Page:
The same thing would happen when we needed directions while walking. Sometimes we would ask, and instead of just telling us, the person would walk us there, going 5-10 minutes out of their way to make sure we didn’t get lost.
Time and again we witnessed such a strong desire to be helpful and a determination to not give up until they accomplished whatever they were trying to help us with.
Case in point: I dropped and broke my camera on the final day of our safari in the Serengeti. After our safari, we asked our safari guide, Ely, if he knew of anywhere I might be able to get it fixed. He didn’t just suggest a place, he actually came and met us there so that he could help us communicate. The people at that store said they couldn’t do repairs, so Ely had us get in his car and drove us to place after place trying to find someone who would try to repair the camera. Finally, at one shop, the man said he didn’t do repairs but he knew someone who might. No joke, that guy closed up his own shop to walk us (and Ely who was still with us) like 8 minutes away to another shop. There, the man had the equipment to at least open the camera up, and he agreed to look at it. Only then did Ely leave us. We tried to give him money for driving us around, and he wouldn’t even take it.
This spirit of helpfulness isn’t just reserved for visitors. To me, riding the dala dala is the perfect example because the whole thing is an exercise in cooperation. First of all, the dala dala is for everyone, which I think is beautiful in itself. People of all religions and socioeconomic classes ride together, from women in hijabs to men in business suits to children in school uniforms. On the dala dala, everyone is equal. (And by that I mean, everyone is equally uncomfortable as the conda attempts to squeeze more and more people on board.)
Second, riding the dala dala often requires you to trust and rely on strangers. If you’re sitting in the back then you typically have to climb over lots of people to get off. More than once I saw women with babies just hand their babies off to strangers. The baby would be passed up to the front first and then the mother would climb out behind him. One time I got on a dala dala, and a little girl climbed onto the lap of the woman next to her to make room for me on the seat. I just assumed the woman was the little girl’s mother, until 10 minutes later when the little girl got off the dala dala by herself while the woman stayed on. Turns out the woman and girl didn’t even know each other. That’s just what you do on the dala dala. As more and more people get on, you make room, and no one complains. (We, of course, followed suit, often sitting on each other’s laps to make room for other people.) Another time there was a woman who had to stand up kind of squished against the wall. She needed her hands to hold on, so she handed her purse to a random man sitting near her. The man just held on to her purse, and when she was ready to get off, he handed it back. It’s hard for me to imagine a woman handing off her purse to a total stranger in the United States.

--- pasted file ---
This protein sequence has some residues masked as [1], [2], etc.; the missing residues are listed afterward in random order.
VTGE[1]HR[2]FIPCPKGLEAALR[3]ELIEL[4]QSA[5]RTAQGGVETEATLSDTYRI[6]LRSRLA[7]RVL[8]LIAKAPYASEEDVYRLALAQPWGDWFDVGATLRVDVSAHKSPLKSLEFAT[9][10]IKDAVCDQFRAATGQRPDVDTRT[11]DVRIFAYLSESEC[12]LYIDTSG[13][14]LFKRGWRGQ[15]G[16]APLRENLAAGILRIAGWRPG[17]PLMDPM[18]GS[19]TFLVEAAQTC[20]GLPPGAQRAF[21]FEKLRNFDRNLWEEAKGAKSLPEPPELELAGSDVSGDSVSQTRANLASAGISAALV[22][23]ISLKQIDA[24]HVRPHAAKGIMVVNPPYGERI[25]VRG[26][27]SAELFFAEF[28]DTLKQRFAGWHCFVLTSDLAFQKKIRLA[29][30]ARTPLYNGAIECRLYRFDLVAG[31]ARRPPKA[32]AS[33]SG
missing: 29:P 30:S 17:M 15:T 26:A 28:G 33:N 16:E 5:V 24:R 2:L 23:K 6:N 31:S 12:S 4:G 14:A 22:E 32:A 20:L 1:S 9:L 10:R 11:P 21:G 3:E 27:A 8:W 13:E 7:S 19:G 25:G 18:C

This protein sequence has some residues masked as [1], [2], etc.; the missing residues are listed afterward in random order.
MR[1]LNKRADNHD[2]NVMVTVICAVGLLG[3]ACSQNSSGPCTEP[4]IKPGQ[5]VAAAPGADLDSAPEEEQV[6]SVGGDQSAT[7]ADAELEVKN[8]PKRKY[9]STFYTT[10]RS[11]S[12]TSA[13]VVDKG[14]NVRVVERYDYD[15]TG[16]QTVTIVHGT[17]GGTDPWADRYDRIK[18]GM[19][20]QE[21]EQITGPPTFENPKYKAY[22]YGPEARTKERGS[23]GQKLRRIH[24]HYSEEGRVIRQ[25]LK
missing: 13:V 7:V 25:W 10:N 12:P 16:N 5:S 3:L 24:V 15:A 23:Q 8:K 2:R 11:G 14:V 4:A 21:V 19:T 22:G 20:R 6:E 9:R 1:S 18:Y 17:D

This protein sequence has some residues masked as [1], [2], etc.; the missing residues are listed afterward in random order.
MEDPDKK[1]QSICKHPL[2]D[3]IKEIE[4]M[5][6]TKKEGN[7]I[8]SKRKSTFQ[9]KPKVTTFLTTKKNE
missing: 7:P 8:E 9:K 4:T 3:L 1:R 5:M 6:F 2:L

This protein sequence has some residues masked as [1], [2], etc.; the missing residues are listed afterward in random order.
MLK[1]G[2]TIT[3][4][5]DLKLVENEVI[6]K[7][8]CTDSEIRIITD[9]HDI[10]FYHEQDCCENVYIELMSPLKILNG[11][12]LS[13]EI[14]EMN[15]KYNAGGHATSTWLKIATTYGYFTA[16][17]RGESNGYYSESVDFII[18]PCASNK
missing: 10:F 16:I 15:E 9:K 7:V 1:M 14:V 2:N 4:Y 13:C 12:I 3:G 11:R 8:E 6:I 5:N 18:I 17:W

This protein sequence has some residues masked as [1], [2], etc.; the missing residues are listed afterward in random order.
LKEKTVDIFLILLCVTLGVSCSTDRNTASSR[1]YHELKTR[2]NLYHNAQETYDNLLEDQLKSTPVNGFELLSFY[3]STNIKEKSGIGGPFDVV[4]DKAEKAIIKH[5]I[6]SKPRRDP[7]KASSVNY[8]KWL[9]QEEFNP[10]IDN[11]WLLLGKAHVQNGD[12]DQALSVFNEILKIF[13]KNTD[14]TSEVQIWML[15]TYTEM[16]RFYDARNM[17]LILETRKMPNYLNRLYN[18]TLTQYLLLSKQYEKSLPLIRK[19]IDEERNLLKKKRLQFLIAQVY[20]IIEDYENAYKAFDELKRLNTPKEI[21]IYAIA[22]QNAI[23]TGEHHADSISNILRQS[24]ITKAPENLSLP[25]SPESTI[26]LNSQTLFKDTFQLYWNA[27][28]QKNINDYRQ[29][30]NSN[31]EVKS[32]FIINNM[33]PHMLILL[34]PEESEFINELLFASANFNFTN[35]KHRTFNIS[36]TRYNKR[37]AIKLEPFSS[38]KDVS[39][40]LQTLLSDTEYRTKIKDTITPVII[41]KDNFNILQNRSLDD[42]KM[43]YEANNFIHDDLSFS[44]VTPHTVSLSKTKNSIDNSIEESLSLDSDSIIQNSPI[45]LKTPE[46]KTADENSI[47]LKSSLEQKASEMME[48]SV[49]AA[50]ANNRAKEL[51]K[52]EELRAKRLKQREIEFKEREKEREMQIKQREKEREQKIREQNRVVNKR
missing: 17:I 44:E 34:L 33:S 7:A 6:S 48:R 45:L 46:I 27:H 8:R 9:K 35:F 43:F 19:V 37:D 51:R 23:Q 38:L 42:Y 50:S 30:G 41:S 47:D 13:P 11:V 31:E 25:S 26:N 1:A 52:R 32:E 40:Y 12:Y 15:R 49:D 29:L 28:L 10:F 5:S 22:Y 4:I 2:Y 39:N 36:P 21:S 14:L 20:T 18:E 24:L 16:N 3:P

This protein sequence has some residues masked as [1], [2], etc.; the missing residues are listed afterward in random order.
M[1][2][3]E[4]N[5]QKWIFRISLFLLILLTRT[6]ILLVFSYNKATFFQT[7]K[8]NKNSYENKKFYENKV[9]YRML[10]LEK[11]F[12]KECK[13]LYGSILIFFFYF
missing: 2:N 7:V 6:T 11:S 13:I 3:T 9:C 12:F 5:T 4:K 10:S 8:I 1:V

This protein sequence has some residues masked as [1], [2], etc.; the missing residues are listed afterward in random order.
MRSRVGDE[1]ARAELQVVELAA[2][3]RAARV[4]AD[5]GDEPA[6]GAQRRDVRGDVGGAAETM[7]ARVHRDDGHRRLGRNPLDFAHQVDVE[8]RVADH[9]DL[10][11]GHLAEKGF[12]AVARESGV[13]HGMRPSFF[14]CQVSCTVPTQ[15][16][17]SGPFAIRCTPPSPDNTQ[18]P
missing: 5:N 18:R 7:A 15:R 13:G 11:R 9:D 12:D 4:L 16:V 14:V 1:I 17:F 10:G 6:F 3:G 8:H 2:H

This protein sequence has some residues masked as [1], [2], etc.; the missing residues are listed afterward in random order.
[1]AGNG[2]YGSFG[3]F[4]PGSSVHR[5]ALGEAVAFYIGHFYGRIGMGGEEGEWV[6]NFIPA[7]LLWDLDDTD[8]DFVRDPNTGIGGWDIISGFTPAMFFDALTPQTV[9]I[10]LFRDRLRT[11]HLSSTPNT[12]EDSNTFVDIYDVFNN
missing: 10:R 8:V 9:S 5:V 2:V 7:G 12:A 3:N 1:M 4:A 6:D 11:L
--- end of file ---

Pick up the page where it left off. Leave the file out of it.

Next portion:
I could ramble on with even more stories, but I’ll leave it here. I just felt that some of these stories were important to share for several reasons. I wanted to say thank you to the Tanzanian people for the kindness they showed me when I was a guest in their country. But more than that, I wanted my wonderful friends and family back home to hear these stories. Politicians and the media are constantly telling us how scary and dangerous the world is becoming and making it seem like humanity is predominately evil. That’s easy to believe if you’re sitting at home in the U.S. only seeing the parts of the world that the media chooses to show you. Please don’t believe it. Remember that the media makes money by showing you the sensational. Stories like the ones I’ve written about here don’t make the evening news, but they are happening all over the world every single day. The world is a beautiful place. There’s no denying that evil exists is our world, but our experiences have given us no doubt that the good things outnumber the bad.